Today’s leading healthcare architects and design professionals are incorporating principles of “evidence-based design” to create environments that can deliver state-of-the-art medicine and technology while meeting the physical and emotional needs of patients, family, and staff.
Numerous studies cited in a report by healthcare interior designer Tara Hill of Little Fish Think Tank in Atlanta, Georgia, and sponsored by DuPont, have shown that the architecture and design of healthcare buildings influence the speed of patient recovery, length of hospital stays, frequency of medical errors, and rate of staff turnover. Likewise, the role of color plays a major part in the feel of an environment.
Known factors in a “total healing environment” include having access to nature, incorporating positive distractions, imparting a sense of control, and providing social support spaces.
With a focus on visual elements as a primary source of impact, interiors that are stimulating—spaces that are not overly neutral, have interesting use of color, and introduce positive distractions that focus on nature and color – can be just as or more important than patient control or social support areas.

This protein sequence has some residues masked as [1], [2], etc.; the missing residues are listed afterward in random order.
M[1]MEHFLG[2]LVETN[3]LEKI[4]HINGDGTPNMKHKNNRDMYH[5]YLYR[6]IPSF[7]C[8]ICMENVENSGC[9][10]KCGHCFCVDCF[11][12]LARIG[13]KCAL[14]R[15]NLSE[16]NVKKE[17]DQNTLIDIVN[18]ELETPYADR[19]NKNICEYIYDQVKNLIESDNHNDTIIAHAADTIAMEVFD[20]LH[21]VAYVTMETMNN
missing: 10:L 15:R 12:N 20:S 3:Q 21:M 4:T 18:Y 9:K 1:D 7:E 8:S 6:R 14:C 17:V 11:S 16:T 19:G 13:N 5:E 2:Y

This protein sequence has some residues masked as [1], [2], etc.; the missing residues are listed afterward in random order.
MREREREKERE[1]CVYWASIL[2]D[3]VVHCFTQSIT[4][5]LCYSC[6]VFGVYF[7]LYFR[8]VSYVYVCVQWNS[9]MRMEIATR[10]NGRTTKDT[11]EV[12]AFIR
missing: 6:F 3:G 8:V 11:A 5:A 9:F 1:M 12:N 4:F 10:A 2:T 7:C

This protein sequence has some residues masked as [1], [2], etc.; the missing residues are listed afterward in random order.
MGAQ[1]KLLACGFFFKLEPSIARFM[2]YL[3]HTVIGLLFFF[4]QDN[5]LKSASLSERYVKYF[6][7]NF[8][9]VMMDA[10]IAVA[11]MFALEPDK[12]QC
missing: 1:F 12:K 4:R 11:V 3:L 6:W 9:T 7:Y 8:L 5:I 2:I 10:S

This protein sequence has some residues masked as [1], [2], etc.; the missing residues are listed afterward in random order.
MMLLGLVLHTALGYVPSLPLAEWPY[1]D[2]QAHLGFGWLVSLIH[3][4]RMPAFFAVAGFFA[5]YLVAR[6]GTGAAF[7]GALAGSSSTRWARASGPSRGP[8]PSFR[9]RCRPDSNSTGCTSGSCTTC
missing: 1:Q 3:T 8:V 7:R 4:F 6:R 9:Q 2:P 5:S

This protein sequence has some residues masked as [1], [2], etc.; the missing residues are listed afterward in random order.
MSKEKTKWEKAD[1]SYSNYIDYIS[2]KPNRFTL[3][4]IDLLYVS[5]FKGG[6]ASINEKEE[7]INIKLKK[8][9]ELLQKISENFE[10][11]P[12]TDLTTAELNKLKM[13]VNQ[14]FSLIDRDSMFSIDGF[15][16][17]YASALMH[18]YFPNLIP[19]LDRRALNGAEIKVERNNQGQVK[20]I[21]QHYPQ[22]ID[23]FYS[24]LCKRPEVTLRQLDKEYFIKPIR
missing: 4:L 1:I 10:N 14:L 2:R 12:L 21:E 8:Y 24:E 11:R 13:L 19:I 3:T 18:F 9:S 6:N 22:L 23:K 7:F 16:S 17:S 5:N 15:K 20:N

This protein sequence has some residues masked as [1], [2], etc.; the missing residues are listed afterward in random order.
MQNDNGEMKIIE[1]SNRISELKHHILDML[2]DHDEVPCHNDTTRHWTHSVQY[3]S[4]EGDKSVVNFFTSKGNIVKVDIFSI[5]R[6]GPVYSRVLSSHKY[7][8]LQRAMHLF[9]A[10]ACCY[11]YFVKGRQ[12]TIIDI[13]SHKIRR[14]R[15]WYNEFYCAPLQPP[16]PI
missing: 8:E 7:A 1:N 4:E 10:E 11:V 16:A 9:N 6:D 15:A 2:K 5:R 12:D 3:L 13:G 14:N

Conversely, stark interiors that lack references to natural elements, color, personality, or visual stimuli can raise a patient’s anxiety and cause ill effects. As a result, color is being used more purposefully to complement other design materials and textures that evoke nature. Evidence-based design suggests that it is better to err on the side of color, than the lack of it.
While science may not yet explain the extent to which specific colors impact individuals, or how specific colors may be implemented to achieve universal results, many psychiatrists and psychologists studying the subject agree that color has the effect of directing an individual’s attention outward, providing a diversion that can relieve the stress of internal mental tensions.
Therefore, colors previously considered “too bright for health care settings,” such as vibrant golds, citrus greens, crimsons, and Caribbean blues, are now thought to be vital therapeutic tools that directly promote healing. “Color”, Tara Hill points out, “is a very cost effective design tool to dramatically improve the environment at nominal cost.”
With the scientific research behind her, Hill has developed The Naturals Color Collection specifically for Norix intensive use furniture. Ideal for standard healthcare as well as behavioral healthcare facilities, the Naturals Collection celebrates eight distinct hues colors that reference organic materials including: Golden Wheat; River Rock; Sawgrass, Autumn Leaf; Lagoon; Mulberry; Pinecone; and Raven.
With the Naturals Collection facility designers can bring the familiar and calming tones of nature back into the built environment with the durability and safety features Norix furniture is known for. Visit the Norix website to view the extensive array of molded furniture pieces, wood and upholstery groups, as well as well as other seating options and surface treatments that are available in the Naturals Collection.